Before they could take more than two steps Kate’s phone rang. She was tempted to ignore it, but couldn’t in case it was an emergency, like one of her children having set the house on fire. But it wasn’t either of them, it was UNIT.
She gave Sarah Jane an apologetic look before disentangling her arm and answering. She really needed better boundaries around work. Like not being available at weekends.
“We’ve had a message,” the soldier on the phone reported. “Someone from a planet called Brumenia. She says her daughter is being held hostage and she’ll start shooting if she doesn’t speak to someone in charge.”
Kate closed her eyes for a moment. What were the chances this was someone else from Brumenia that had nothing to do with ballet? “She didn’t say her daughter’s name was Annis Arras, by any chance?”
Sarah Jane looked sharply at her when she said the name.
On the phone the soldier was surprised. “Yes, ma’am. How did you know?”
“I’ve just spoken to her. I’ll be right there.” She had thought once they left the theatre that would be it for alien troubles for the evening and they could enjoy the rest of the date in peace. Sometimes she wondered why she tried to have a life outside of work.
“I’m coming too,” Sarah Jane said, before Kate could explain why she had to go. Her chin was raised and her face set. “I have clearance.”
It was the winning argument: she did have clearance. Although goodness knows how Sarah Jane knew about it. When Kate had found it, a few months ago, she’d quietly put it to one side, thinking it might come in useful one day. This wasn’t the use she’d been thinking of.
But maybe it would be helpful, having Sarah Jane close by. If they needed to speak to Annis again they could be sure she would listen to Sarah Jane. And if they could sort this out quickly they might be able to salvage some of this date.
“All right,” she said in the end. “But I’m taking the lead on this.”
Sarah Jane saluted. “Yes, ma’am.”
When they reached the tower they headed to the main office, Kate keeping hold of Sarah Jane’s hand. She knew Sarah Jane was apt to wander off and who knows what she might poke her nose into. As long as they weren’t here too long they should be safe.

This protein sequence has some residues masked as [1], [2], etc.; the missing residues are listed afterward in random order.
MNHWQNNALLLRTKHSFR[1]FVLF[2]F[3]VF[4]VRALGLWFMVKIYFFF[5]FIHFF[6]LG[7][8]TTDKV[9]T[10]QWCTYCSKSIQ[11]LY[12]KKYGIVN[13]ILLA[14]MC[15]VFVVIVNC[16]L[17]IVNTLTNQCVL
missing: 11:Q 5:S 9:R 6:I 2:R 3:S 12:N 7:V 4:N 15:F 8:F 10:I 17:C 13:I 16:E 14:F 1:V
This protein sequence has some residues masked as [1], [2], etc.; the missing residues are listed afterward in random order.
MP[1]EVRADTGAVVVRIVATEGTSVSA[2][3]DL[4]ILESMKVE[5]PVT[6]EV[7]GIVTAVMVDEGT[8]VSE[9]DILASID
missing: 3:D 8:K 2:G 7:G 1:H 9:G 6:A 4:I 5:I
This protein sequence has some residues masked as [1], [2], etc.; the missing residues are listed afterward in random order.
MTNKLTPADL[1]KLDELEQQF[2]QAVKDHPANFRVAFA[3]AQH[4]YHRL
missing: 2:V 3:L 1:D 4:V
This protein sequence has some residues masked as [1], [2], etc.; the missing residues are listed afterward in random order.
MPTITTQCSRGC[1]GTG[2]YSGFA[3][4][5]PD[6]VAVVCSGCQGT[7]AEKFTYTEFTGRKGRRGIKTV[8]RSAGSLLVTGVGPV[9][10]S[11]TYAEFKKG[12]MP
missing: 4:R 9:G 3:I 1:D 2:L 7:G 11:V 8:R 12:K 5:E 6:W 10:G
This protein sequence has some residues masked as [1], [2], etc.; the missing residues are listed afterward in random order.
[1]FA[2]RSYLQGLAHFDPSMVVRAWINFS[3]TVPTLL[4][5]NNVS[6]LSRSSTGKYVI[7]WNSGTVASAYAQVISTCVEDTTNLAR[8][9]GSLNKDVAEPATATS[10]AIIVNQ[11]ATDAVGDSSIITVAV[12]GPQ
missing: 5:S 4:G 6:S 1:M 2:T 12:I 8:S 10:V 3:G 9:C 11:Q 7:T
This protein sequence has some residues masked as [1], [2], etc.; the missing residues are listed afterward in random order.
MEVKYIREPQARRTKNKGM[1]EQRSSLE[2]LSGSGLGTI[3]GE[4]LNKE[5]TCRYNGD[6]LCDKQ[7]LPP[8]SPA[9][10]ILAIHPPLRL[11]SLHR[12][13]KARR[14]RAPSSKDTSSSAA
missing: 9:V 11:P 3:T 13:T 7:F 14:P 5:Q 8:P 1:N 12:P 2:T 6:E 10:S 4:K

Kate would have liked to have changed: a dress meant she was on a date, trousers meant she was at work. Working in a dress didn’t feel right. But neither did she want to change in front of Sarah Jane and nor was she letting Sarah Jane anywhere on her own.
Once she’d positioned herself in front of the main monitor – and made sure Sarah Jane was off camera – one of the techs on the night shift put Annis’s mother on the screen.
The alien appeared to be as human as Annis was. And she was certainly related to Annis, given the way she resembled her daughter. In response to Kate’s greeting, the alien introduced herself as Ninais.
“I hear you believe your daughter is being held hostage. How did she come to be on Earth in the first place?” Kate asked in a conversational tone, hoping that would calm Ninais.
“She went to Earth to dance. She was to spend a year there and then come home. That was our agreement. But she has not and I have not heard from her.” Ninais paced around the room, which was too dark to see any details of. “We cannot trace her. The only reason must be because you have captured her.” She turned her head to face the camera. “I demand you release her at once!”
“Are you sure that’s the only possible reason?” Kate stepped closer and lowered her voice. She hoped that keeping calm herself would calm Ninais. “I know what teenagers are like. They do rebel, even if it’s not in their best interest.”
Ninais harrumphed and turned her head away.
“She’s fine, but she’s requested asylum,” Kate went on. “Our laws say we have to investigate her claim.”
“She’s what?!” Ninais faced the camera once more.
The last thing Kate wanted to deal with was an angry mother coming to Earth, weapons-ready, searching for her daughter. Annis had said she couldn’t dance on her planet, which sort of matched her mother’s story. But there was something one – or both – of them weren’t saying about why Annis was staying.
“Why do you think she would do that?” Kate asked, hoping for answers.
Ninais folded her arms. “You have her there, ask her.”
Kate shook her head. “She’s not here. I saw her earlier, but she’s gone home. It’s late.”
Ninais leaned closer to the camera to say, “You will tell her to speak to me.”
And the feed cut out.
Kate took a deep breath, which was enough time for Sarah Jane to step closer.
“I’ll go and fetch Annis.”
Kate shook her head and turned to Sarah Jane. “No, this is a UNIT matter.”
“But she trusts me. She’ll come with me. I don’t think she’ll go with anyone else.”
The trouble was Sarah Jane was right. And Kate hated it. They were supposed to be on a date, not in UNIT headquarters contemplating sending Sarah Jane off to fetch a recalcitrant teenager to speak to her threatening mother.
They could stand around and argue about it, but the outcome would be the same. Might as well get it over with. She sighed. “Fine. I’ll organise you a car.”
At least they had Annis’s address, which Kate pulled out of her coat pocket.
Once they were ready to go Kate led Sarah Jane into the corridor, behind the solder who would be driving her, but stopped her with a touch to her arm. “Be careful.”
Sarah Jane gave her an amused look. “She’s just a girl. I’ve dealt with worse.”